Ask a Windows Expert – Week 1

ask-windows-expert-logoIt’s time to answer all those questions that have been popping up on MTE’s inbox. Today, there are a lot of questions and, unfortunately, we don’t have the time to answer them all. All the Windows questions were excellent, and we’ve done our best to answer them in the most concise manner possible. Let’s go on, shall we?

The Q&A

NOTE: Some of the questions will be rephrased and will not appear exactly as they were written in MTE’s inbox, for the sake of simplifying the query and giving as much space as possible to the answer. If you believe your answer was not adequately answered, go ahead and leave a comment at the bottom. We’ll get to you ASAP.

Q: How can I run anti-malware and anti-virus tools when my PC’s infected with something that just won’t allow any of these tools to run?

A: That’s a very good question, especially since there’s been a ton of malware recently that disables your antivirus solutions and leaves you shooting bullets in the dark. Here’s the trick, though: Most viruses and malware that enter your computer assume you use a mainstream antivirus solution, like ESET NOD32 or BitDefender. Try something like Malwarebytes and you’ll notice a difference. The program is subtle enough and doesn’t tell viruses: “Hey, I’m coming after you!” Instead, it just silently goes through your computer and plucks out anything screwing it up. Download Malwarebytes here. Hopefully, this will help you combat your issue. Best of luck!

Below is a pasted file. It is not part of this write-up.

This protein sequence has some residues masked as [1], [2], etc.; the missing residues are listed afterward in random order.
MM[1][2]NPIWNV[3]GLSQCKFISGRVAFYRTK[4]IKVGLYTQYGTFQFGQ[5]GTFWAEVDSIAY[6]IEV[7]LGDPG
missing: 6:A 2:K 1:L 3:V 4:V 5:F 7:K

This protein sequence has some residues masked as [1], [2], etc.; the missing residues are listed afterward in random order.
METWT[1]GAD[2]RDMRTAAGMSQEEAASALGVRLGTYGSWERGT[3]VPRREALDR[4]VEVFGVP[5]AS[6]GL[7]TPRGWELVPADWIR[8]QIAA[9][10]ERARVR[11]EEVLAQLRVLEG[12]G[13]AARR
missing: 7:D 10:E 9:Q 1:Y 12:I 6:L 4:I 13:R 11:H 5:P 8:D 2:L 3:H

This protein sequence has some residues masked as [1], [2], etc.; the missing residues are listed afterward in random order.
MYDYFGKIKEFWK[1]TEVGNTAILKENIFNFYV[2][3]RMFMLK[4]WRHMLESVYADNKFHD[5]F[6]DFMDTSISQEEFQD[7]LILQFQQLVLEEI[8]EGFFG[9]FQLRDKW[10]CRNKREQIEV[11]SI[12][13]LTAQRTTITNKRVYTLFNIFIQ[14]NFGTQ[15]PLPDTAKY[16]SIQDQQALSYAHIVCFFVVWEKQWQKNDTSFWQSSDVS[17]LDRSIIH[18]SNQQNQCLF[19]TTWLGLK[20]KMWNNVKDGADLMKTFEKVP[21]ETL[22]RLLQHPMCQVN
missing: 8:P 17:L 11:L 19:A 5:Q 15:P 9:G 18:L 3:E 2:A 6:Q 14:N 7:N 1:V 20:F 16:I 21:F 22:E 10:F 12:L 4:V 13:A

Q: What are the best free hard drive backup/imaging utilities?

A: It’s great that you asked! I personally think everyone who has sensitive data must back it up at least once a month. Windows 7 already contains integrated backup solutions and disaster recovery, but if you don’t have a taste for what MS has to offer, you can always use other third-party solutions like Paragon Backup & Recovery. EaseUS has a free backup program as well, and it’s coming up from under the woodwork lately. Give both a try and see which one accommodates your needs better.